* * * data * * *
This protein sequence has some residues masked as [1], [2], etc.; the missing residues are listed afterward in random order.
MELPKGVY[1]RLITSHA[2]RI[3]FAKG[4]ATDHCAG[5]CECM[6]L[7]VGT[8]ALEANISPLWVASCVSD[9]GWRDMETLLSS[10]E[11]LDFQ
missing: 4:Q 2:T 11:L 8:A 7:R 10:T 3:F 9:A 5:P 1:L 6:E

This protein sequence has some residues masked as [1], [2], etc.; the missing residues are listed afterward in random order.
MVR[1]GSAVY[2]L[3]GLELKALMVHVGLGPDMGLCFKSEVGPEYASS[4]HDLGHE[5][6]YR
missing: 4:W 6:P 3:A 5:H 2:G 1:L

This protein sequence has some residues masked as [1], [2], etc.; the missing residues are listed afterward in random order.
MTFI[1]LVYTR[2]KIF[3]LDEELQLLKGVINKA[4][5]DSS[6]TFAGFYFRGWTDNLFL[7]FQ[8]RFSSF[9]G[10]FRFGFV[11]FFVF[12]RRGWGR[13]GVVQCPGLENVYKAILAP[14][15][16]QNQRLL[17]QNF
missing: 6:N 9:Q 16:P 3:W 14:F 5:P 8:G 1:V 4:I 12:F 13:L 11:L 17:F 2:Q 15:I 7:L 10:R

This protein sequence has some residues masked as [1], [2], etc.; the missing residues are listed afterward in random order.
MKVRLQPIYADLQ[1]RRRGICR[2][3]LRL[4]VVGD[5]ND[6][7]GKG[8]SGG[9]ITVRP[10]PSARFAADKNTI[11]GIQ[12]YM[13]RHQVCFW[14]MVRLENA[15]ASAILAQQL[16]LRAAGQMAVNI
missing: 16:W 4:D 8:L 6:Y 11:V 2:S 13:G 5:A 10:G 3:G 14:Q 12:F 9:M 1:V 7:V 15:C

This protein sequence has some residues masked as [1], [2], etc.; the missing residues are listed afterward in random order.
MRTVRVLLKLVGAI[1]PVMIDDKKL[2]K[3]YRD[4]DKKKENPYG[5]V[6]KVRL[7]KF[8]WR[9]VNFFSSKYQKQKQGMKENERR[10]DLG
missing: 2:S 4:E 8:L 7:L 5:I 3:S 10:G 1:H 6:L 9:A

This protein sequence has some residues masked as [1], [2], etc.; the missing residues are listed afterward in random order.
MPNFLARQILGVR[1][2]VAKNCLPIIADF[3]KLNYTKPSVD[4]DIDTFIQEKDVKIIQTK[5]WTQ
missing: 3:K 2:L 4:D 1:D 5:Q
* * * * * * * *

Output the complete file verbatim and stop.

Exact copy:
This protein sequence has some residues masked as [1], [2], etc.; the missing residues are listed afterward in random order.
MELPKGVY[1]RLITSHA[2]RI[3]FAKG[4]ATDHCAG[5]CECM[6]L[7]VGT[8]ALEANISPLWVASCVSD[9]GWRDMETLLSS[10]E[11]LDFQ
missing: 4:Q 2:T 11:L 8:A 7:R 10:T 3:F 9:A 5:P 1:L 6:E

This protein sequence has some residues masked as [1], [2], etc.; the missing residues are listed afterward in random order.
MVR[1]GSAVY[2]L[3]GLELKALMVHVGLGPDMGLCFKSEVGPEYASS[4]HDLGHE[5][6]YR
missing: 4:W 6:P 3:A 5:H 2:G 1:L

This protein sequence has some residues masked as [1], [2], etc.; the missing residues are listed afterward in random order.
MTFI[1]LVYTR[2]KIF[3]LDEELQLLKGVINKA[4][5]DSS[6]TFAGFYFRGWTDNLFL[7]FQ[8]RFSSF[9]G[10]FRFGFV[11]FFVF[12]RRGWGR[13]GVVQCPGLENVYKAILAP[14][15][16]QNQRLL[17]QNF
missing: 6:N 9:Q 16:P 3:W 14:F 5:P 8:G 1:V 4:I 12:F 13:L 11:L 17:F 2:Q 15:I 7:L 10:R

This protein sequence has some residues masked as [1], [2], etc.; the missing residues are listed afterward in random order.
MKVRLQPIYADLQ[1]RRRGICR[2][3]LRL[4]VVGD[5]ND[6][7]GKG[8]SGG[9]ITVRP[10]PSARFAADKNTI[11]GIQ[12]YM[13]RHQVCFW[14]MVRLENA[15]ASAILAQQL[16]LRAAGQMAVNI
missing: 16:W 4:D 8:L 6:Y 11:V 2:S 13:G 5:A 10:G 3:G 14:Q 12:F 9:M 1:V 7:V 15:C

This protein sequence has some residues masked as [1], [2], etc.; the missing residues are listed afterward in random order.
MRTVRVLLKLVGAI[1]PVMIDDKKL[2]K[3]YRD[4]DKKKENPYG[5]V[6]KVRL[7]KF[8]WR[9]VNFFSSKYQKQKQGMKENERR[10]DLG
missing: 2:S 4:E 8:L 7:L 5:I 3:S 10:G 1:H 6:L 9:A

This protein sequence has some residues masked as [1], [2], etc.; the missing residues are listed afterward in random order.
MPNFLARQILGVR[1][2]VAKNCLPIIADF[3]KLNYTKPSVD[4]DIDTFIQEKDVKIIQTK[5]WTQ
missing: 3:K 2:L 4:D 1:D 5:Q